Archaeological evidence indicates that Caer Seion was occupied at least as early as the 6th century BC. Like many iron age communities in Wales, it is located at the top of a hill, in this case Conwy Mountain, with a magnificent view of the surrounding countryside, including the mouth of the Conwy River.
Caer Seion is unusual in that the main fort contains a smaller, more heavily defended fort, complete with its own distinct defenses and entrance, but with no obvious means of access between the two. Speculation has suggested that it was accessed by ladder or perhaps even a high walkway, like a battlement. The second fort appears to have been occupied starting around the 4th century BC. It does appear that both forts were occupied simultaneously for roughly two hundred years, until the 2nd century.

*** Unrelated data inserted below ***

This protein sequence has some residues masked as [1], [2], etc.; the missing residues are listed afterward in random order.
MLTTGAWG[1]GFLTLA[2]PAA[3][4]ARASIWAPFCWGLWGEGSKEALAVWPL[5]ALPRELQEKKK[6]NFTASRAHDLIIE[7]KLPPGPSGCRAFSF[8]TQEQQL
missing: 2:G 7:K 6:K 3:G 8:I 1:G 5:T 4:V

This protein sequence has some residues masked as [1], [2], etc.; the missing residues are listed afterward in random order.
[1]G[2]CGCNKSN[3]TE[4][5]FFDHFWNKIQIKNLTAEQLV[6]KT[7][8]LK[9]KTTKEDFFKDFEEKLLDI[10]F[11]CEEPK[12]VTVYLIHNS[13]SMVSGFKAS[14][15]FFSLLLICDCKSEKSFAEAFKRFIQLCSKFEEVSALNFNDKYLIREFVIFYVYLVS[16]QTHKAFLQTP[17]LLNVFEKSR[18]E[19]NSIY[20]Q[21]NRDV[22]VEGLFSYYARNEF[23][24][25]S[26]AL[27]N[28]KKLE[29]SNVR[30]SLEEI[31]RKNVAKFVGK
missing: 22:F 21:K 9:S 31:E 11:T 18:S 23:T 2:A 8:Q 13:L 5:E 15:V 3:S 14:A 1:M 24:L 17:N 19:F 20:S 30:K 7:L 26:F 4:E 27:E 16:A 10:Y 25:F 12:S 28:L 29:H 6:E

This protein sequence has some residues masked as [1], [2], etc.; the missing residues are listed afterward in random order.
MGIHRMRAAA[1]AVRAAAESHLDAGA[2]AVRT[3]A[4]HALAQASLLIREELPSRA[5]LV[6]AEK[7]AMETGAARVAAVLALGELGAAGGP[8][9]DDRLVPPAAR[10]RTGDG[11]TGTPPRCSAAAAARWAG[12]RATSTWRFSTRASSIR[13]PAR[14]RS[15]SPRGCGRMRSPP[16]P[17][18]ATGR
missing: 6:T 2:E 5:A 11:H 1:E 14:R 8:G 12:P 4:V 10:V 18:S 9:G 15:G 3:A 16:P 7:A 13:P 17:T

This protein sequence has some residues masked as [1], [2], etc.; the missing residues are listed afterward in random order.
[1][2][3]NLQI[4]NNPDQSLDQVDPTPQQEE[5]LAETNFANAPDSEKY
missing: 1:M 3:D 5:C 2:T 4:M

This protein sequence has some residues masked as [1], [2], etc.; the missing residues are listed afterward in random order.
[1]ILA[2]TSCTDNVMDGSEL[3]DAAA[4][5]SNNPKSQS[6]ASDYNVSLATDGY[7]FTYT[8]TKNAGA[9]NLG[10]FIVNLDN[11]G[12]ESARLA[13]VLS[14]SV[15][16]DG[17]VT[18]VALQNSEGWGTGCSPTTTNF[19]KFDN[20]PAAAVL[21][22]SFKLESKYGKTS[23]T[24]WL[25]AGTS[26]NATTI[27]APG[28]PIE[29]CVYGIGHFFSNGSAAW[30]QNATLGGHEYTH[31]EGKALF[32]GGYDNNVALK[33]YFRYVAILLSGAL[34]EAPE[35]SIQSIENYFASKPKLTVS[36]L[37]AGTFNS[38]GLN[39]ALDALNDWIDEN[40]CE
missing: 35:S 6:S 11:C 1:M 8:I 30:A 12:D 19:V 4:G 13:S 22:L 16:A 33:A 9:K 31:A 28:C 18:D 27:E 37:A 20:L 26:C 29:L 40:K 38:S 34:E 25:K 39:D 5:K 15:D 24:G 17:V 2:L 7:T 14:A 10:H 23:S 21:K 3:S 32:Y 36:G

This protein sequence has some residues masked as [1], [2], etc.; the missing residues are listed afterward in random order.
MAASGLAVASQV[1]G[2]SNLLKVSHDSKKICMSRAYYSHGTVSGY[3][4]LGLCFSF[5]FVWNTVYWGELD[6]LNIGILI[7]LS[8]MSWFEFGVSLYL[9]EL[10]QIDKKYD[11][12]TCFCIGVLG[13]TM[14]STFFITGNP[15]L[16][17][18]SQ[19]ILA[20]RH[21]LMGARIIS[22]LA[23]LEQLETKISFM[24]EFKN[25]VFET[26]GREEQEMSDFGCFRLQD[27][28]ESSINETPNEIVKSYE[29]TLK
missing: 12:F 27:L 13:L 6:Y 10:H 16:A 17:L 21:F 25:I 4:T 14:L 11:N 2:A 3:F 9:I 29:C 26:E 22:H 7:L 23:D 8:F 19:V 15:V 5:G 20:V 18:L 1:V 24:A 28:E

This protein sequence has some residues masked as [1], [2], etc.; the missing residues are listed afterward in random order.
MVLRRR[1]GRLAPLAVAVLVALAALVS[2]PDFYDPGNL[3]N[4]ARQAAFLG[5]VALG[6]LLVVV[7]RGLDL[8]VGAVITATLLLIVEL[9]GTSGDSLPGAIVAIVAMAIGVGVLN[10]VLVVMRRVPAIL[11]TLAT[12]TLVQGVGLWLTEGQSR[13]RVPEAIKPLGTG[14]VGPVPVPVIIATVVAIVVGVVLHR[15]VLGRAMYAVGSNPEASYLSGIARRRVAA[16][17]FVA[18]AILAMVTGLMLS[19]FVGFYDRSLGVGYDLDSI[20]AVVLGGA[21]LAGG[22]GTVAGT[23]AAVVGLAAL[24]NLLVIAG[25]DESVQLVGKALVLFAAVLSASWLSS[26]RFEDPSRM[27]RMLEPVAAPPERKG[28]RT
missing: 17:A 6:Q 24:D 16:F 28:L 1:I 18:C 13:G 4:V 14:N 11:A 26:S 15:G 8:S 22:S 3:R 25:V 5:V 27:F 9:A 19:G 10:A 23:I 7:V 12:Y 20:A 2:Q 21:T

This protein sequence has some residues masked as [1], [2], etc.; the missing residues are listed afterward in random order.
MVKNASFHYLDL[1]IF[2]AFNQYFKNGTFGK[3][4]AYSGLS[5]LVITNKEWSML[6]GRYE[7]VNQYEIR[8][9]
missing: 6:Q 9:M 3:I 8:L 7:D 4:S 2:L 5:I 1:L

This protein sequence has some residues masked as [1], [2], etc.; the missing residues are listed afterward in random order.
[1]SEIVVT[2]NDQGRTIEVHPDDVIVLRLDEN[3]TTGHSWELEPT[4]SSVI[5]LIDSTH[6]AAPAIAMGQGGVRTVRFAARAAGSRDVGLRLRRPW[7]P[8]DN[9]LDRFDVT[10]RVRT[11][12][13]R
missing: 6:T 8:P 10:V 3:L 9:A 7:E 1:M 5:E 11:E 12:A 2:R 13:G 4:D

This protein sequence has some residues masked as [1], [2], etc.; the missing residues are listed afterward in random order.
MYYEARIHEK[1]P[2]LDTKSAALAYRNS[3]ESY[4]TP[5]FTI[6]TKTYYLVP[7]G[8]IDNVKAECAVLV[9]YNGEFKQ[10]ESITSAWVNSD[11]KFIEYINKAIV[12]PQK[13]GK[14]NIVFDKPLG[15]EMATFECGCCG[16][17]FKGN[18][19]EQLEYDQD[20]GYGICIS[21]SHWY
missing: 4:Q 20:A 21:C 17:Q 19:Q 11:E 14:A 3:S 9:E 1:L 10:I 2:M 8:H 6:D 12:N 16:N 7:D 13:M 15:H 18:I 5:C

The larger fort contains upwards of fifty round houses, and the inner fort only six. The total area is around 7.5 acres and roughly 1000 feet by 300 ft. The larger fort was protected by a single wall on three sides, leaving a fourth side defended only by the natural shape of the mountain. In the hut closest to the entrance of the fort, investigators found over six hundred sling stones, indicating the hut acted as a gatehouse and that the occupants of the fort had reason to prepare to defend themselves.
Other finds at the site include a possible pair of iron tweezers, a small fragment of corroded iron that might be a lancehead or knife, a number of stone spindlewhorls, four saddle querns, whetstones, pot boilers, and bone fragments identifiable as from oxen, horses and sheep.